In our adapted illustrations above, the air gap (blue arrow) permits observation that water is flowing through the device. If for example a tun dish is installed on the discharge tube of a water heater cylinder, geyser, or hot water tank, and should that valve open - indicating an unsafe condition as well as attempting to avoid a catastrophe - the building occupants can both hear and observe that water flow.
A tundish is basically a funnel. The origin of the term Tundish is from the brewing industry where casks or tuns were filled from the outlet of the brewing facility by routing the brew through a pipe that discharged over a funnel, originally a shallow wooden dish with an outlet channel that directed the brew into the inside of the tun or cask. The term tundish as a plumbing component is currently used to describe any funnel or hopper that is fed by an outlet pipe and that directs a liquid flow somewhere. - Wikipedia (2014)
Watch out: the use of a tundish may be required or even prohibited by local codes and where used is regulated by building codes such as section G3 in the U.K. as are requirements for temperature & pressure relief valves, relief valve discharge piping, and cylinder, geyser or water heater labeling.
Where is the Tun Dish Device Used & Where is it Required by building code?
Our photo (left) illustrates a U.S. installed clothes washing machine drain connection that almost functions as a tundish. In-wall tundish devices are provided by Britex - in our product source list given below.
Watch out: a tundish or other air gap device can be a source of sewer gas entry into a building. The connection shown at left was indeed asserted to be the source of sewer odors in that home.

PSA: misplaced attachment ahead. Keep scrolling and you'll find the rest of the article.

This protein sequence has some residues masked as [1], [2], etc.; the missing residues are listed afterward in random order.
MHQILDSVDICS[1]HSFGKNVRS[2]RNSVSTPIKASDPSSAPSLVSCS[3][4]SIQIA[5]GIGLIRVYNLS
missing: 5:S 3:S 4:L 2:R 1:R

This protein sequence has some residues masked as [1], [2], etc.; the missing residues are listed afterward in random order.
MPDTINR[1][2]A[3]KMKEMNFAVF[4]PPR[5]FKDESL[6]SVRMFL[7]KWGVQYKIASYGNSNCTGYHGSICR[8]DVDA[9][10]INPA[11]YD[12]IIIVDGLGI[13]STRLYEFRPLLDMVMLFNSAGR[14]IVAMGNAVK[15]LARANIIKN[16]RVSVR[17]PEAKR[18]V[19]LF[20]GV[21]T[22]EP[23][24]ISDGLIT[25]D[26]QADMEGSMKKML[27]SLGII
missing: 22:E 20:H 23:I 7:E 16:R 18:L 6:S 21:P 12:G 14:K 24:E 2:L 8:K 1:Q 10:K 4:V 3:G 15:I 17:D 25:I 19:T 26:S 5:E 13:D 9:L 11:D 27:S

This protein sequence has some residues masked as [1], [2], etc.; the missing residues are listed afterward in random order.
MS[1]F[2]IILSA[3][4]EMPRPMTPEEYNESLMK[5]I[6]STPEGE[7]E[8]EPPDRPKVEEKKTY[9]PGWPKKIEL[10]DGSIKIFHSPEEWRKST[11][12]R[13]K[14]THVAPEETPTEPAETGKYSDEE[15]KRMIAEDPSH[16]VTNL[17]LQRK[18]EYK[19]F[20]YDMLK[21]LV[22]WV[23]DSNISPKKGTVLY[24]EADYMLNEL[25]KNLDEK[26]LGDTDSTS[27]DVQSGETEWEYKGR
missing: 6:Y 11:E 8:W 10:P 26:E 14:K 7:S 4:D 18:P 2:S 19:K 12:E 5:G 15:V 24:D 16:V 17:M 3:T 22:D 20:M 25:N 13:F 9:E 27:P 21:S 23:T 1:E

Watch out: some service providers or communities do not permit discharge of air conditioner waste to the main sewer line out of concern for the volume of water discharged.
Watch out: as noted in our New Zealand references below, the choice of materials for handling hot water discharge must take the water temperature into account.
Building & Plumbing codes citing the tundish
Other Safety Controls on Water Heating Equipment besides the TunDish
In the U.K. an un-vented cylinder (water heater) and similarly in the U.S., Canada, Australia, New Zealand, and in the E. U., must be protected by at least the following three devices
The purpose of these safety controls is to prevent dangerous BLEVE EXPLOSIONS as water under pressure in a heated cylinder flashes to steam in a tremendous release of energy should the cylinder or tank rupture.
Gas fired heating equipment requires additional combustion-related safety controls such as gas spill sensors and oil fired heating equipment requires corresponding safety devices that monitor the condition of the oil burner.
Tundish Installation Details
By far the most complete detailed advice on proper installation of a tundish for water heating equipment that we have found to date is provided by Main, a U.K. heating equipment manufacturer cited just below. Scotland, Mandatory Standard 4.9.4 also describes tundish installation specifications.
Watch out: These excerpts adapted from Main's advice for tundish installation provides useful information. But be sure to check with the tundish installation requirements in your model and local building codes as well as the installation details supplied by your equipment manufacturer and by the tun dish manufacturer.
"Unvented Mains Pressure Water Heaters 120, 150, 170, 210, 250 And 300 Litre Capacity Indirect Models And 170 & 210 Litre Capacity Direct Models Installation And Servicing Instructions", Main Heating Ltd., Brooks House, Coventry Road, Warwick CV34 4LL, Tel: 0844 871 1532, 36005994 Issue 06, Website: http://www.mainheating.co.uk, retrieved 5/21/2014, original source: http://www.mainheating.co.uk/docs/Main_Unvented_Cylinders_Fitting_Instructions_36005994_issue_06.pdf
Where to buy a Tundish
In Australia, New Zealand, U.K.
Suggested citation for this web page